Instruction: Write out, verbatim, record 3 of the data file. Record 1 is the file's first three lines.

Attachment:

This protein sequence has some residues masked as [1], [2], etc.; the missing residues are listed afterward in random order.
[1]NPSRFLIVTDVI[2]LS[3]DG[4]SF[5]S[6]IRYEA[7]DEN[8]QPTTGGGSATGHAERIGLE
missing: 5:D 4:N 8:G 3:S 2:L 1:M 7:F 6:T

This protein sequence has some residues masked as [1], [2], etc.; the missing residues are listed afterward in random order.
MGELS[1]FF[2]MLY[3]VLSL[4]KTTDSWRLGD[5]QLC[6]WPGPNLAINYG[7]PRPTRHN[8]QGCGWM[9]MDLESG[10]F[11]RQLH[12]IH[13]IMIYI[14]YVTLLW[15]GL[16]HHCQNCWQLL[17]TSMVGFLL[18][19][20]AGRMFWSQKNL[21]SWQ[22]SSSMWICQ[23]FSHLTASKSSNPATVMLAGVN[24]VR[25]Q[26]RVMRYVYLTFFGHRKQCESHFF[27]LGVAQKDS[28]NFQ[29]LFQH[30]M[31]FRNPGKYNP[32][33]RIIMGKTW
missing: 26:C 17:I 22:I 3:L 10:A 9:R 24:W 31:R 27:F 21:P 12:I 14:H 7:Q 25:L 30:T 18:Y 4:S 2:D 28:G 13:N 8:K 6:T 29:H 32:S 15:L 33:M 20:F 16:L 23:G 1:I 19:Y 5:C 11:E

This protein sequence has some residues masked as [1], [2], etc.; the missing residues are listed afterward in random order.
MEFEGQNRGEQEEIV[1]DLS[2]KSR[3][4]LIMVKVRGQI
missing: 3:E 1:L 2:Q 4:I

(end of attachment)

This protein sequence has some residues masked as [1], [2], etc.; the missing residues are listed afterward in random order.
MEFEGQNRGEQEEIV[1]DLS[2]KSR[3][4]LIMVKVRGQI
missing: 3:E 1:L 2:Q 4:I